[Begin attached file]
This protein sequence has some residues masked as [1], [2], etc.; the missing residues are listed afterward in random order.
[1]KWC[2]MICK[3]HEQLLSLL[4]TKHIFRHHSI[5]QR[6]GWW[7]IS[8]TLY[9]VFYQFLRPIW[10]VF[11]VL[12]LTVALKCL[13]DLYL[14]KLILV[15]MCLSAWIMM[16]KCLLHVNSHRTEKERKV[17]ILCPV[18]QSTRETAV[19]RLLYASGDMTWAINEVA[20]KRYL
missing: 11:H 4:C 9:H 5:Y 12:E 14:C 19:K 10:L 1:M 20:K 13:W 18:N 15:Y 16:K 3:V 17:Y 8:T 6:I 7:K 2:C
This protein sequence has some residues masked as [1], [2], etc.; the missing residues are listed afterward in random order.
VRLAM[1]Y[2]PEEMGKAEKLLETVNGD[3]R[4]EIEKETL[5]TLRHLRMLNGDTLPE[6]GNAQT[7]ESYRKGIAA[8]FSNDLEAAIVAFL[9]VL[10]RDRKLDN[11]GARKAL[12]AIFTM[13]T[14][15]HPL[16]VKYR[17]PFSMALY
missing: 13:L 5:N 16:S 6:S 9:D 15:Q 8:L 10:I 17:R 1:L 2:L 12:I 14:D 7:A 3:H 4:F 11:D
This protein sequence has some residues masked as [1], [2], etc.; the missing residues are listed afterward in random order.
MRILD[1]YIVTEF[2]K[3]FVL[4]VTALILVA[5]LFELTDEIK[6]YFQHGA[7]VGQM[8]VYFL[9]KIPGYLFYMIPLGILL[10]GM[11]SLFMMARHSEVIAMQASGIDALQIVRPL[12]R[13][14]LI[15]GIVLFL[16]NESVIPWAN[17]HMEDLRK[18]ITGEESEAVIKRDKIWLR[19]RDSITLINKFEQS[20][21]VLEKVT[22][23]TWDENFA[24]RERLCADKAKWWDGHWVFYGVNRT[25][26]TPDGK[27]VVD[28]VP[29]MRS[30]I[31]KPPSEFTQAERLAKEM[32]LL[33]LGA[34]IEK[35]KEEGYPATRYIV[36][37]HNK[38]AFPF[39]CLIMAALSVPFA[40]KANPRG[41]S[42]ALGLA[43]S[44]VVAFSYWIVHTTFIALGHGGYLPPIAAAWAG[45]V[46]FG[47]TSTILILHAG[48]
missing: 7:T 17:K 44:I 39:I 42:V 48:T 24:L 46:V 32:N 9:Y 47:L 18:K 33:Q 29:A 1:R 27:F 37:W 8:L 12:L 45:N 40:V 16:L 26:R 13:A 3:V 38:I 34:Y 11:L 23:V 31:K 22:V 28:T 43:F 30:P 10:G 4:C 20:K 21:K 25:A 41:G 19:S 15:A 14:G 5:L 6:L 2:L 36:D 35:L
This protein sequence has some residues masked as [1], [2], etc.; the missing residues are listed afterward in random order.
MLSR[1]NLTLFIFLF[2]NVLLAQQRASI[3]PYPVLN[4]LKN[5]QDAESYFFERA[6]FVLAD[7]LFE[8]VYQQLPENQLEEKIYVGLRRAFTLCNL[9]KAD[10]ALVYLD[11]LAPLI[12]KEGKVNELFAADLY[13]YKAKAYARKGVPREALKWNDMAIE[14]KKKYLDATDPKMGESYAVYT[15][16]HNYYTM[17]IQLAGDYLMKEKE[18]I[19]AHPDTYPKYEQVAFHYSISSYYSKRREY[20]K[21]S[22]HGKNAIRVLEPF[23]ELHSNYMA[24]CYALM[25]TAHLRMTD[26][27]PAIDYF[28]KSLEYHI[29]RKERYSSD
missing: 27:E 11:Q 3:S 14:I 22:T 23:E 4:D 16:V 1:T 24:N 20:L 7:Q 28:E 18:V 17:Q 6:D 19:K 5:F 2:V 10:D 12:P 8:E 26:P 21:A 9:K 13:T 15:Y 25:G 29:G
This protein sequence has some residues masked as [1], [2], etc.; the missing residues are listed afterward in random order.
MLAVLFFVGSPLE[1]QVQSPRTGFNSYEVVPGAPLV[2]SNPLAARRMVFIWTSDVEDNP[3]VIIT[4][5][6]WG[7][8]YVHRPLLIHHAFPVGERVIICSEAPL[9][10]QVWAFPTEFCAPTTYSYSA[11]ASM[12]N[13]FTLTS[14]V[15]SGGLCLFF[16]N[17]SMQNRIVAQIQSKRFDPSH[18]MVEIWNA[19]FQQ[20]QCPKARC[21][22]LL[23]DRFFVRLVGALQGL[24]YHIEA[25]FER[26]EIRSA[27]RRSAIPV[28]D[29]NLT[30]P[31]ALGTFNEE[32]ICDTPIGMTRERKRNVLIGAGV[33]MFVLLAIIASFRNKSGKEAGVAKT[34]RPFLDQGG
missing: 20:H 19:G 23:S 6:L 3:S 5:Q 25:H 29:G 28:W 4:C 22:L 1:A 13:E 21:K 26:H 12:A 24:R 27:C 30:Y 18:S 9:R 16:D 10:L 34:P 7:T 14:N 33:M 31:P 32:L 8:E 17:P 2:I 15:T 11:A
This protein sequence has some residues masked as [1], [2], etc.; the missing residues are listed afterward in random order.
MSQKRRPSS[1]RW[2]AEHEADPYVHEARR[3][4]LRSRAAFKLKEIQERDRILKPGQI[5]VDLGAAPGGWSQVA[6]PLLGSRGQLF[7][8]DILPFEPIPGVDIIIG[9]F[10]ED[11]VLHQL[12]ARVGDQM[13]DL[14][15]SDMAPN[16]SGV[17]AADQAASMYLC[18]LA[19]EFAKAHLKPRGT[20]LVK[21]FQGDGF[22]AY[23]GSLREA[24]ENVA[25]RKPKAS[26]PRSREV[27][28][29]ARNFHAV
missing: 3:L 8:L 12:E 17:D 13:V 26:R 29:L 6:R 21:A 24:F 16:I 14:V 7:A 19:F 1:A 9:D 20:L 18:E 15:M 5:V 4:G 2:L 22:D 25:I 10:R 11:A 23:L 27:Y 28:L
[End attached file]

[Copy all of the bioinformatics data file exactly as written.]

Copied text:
This protein sequence has some residues masked as [1], [2], etc.; the missing residues are listed afterward in random order.
[1]KWC[2]MICK[3]HEQLLSLL[4]TKHIFRHHSI[5]QR[6]GWW[7]IS[8]TLY[9]VFYQFLRPIW[10]VF[11]VL[12]LTVALKCL[13]DLYL[14]KLILV[15]MCLSAWIMM[16]KCLLHVNSHRTEKERKV[17]ILCPV[18]QSTRETAV[19]RLLYASGDMTWAINEVA[20]KRYL
missing: 11:H 4:C 9:H 5:Y 12:E 14:C 19:K 10:L 1:M 20:K 13:W 18:N 15:Y 16:K 3:V 17:Y 8:T 6:I 7:K 2:C
This protein sequence has some residues masked as [1], [2], etc.; the missing residues are listed afterward in random order.
VRLAM[1]Y[2]PEEMGKAEKLLETVNGD[3]R[4]EIEKETL[5]TLRHLRMLNGDTLPE[6]GNAQT[7]ESYRKGIAA[8]FSNDLEAAIVAFL[9]VL[10]RDRKLDN[11]GARKAL[12]AIFTM[13]T[14][15]HPL[16]VKYR[17]PFSMALY
missing: 13:L 5:N 16:S 6:S 9:D 15:Q 8:L 10:I 17:R 1:L 2:L 12:I 14:D 7:A 3:H 4:F 11:D
This protein sequence has some residues masked as [1], [2], etc.; the missing residues are listed afterward in random order.
MRILD[1]YIVTEF[2]K[3]FVL[4]VTALILVA[5]LFELTDEIK[6]YFQHGA[7]VGQM[8]VYFL[9]KIPGYLFYMIPLGILL[10]GM[11]SLFMMARHSEVIAMQASGIDALQIVRPL[12]R[13][14]LI[15]GIVLFL[16]NESVIPWAN[17]HMEDLRK[18]ITGEESEAVIKRDKIWLR[19]RDSITLINKFEQS[20][21]VLEKVT[22][23]TWDENFA[24]RERLCADKAKWWDGHWVFYGVNRT[25][26]TPDGK[27]VVD[28]VP[29]MRS[30]I[31]KPPSEFTQAERLAKEM[32]LL[33]LGA[34]IEK[35]KEEGYPATRYIV[36][37]HNK[38]AFPF[39]CLIMAALSVPFA[40]KANPRG[41]S[42]ALGLA[43]S[44]VVAFSYWIVHTTFIALGHGGYLPPIAAAWAG[45]V[46]FG[47]TSTILILHAG[48]
missing: 7:T 17:K 44:I 39:I 42:V 48:T 24:L 46:V 32:N 9:Y 47:L 18:K 33:Q 29:A 1:R 27:F 37:W 8:L 12:L 45:N 40:V 16:L 26:R 13:A 3:V 38:I 34:Y 11:L 23:V 31:K 22:V 28:T 43:F 30:P 10:G 4:C 20:K 21:K 25:A 41:G 19:S 15:A 14:G 5:L 6:L 2:L 36:D 35:L
This protein sequence has some residues masked as [1], [2], etc.; the missing residues are listed afterward in random order.
MLSR[1]NLTLFIFLF[2]NVLLAQQRASI[3]PYPVLN[4]LKN[5]QDAESYFFERA[6]FVLAD[7]LFE[8]VYQQLPENQLEEKIYVGLRRAFTLCNL[9]KAD[10]ALVYLD[11]LAPLI[12]KEGKVNELFAADLY[13]YKAKAYARKGVPREALKWNDMAIE[14]KKKYLDATDPKMGESYAVYT[15][16]HNYYTM[17]IQLAGDYLMKEKE[18]I[19]AHPDTYPKYEQVAFHYSISSYYSKRREY[20]K[21]S[22]HGKNAIRVLEPF[23]ELHSNYMA[24]CYALM[25]TAHLRMTD[26][27]PAIDYF[28]KSLEYHI[29]RKERYSSD
missing: 27:E 11:Q 3:S 14:I 22:T 23:E 4:D 16:V 1:T 24:N 20:L 7:Q 28:E 18:V 17:Q 6:D 19:K 5:F 2:V 10:D 12:P 8:E 26:P 21:A 9:K 13:T 15:Y 25:G 29:G
This protein sequence has some residues masked as [1], [2], etc.; the missing residues are listed afterward in random order.
MLAVLFFVGSPLE[1]QVQSPRTGFNSYEVVPGAPLV[2]SNPLAARRMVFIWTSDVEDNP[3]VIIT[4][5][6]WG[7][8]YVHRPLLIHHAFPVGERVIICSEAPL[9][10]QVWAFPTEFCAPTTYSYSA[11]ASM[12]N[13]FTLTS[14]V[15]SGGLCLFF[16]N[17]SMQNRIVAQIQSKRFDPSH[18]MVEIWNA[19]FQQ[20]QCPKARC[21][22]LL[23]DRFFVRLVGALQGL[24]YHIEA[25]FER[26]EIRSA[27]RRSAIPV[28]D[29]NLT[30]P[31]ALGTFNEE[32]ICDTPIGMTRERKRNVLIGAGV[33]MFVLLAIIASFRNKSGKEAGVAKT[34]RPFLDQGG
missing: 20:H 19:G 23:S 6:L 3:S 5:Q 25:H 29:G 28:W 4:C 22:L 1:A 13:E 21:K 26:H 12:A 24:R 27:C 30:Y 18:S 9:R 16:D 10:L 34:P 7:T 14:N 33:M 31:P 32:L 8:E 17:P 2:I 15:T 11:A
This protein sequence has some residues masked as [1], [2], etc.; the missing residues are listed afterward in random order.
MSQKRRPSS[1]RW[2]AEHEADPYVHEARR[3][4]LRSRAAFKLKEIQERDRILKPGQI[5]VDLGAAPGGWSQVA[6]PLLGSRGQLF[7][8]DILPFEPIPGVDIIIG[9]F[10]ED[11]VLHQL[12]ARVGDQM[13]DL[14][15]SDMAPN[16]SGV[17]AADQAASMYLC[18]LA[19]EFAKAHLKPRGT[20]LVK[21]FQGDGF[22]AY[23]GSLREA[24]ENVA[25]RKPKAS[26]PRSREV[27][28][29]ARNFHAV
missing: 3:L 8:L 12:E 17:D 13:V 26:R 29:L 6:R 21:A 24:F 16:I 14:V 7:A 19:F 1:A 9:D 20:L 18:E 15:M 5:V 4:G 2:L 22:D 25:I 10:R 11:A 23:L 27:Y 28:L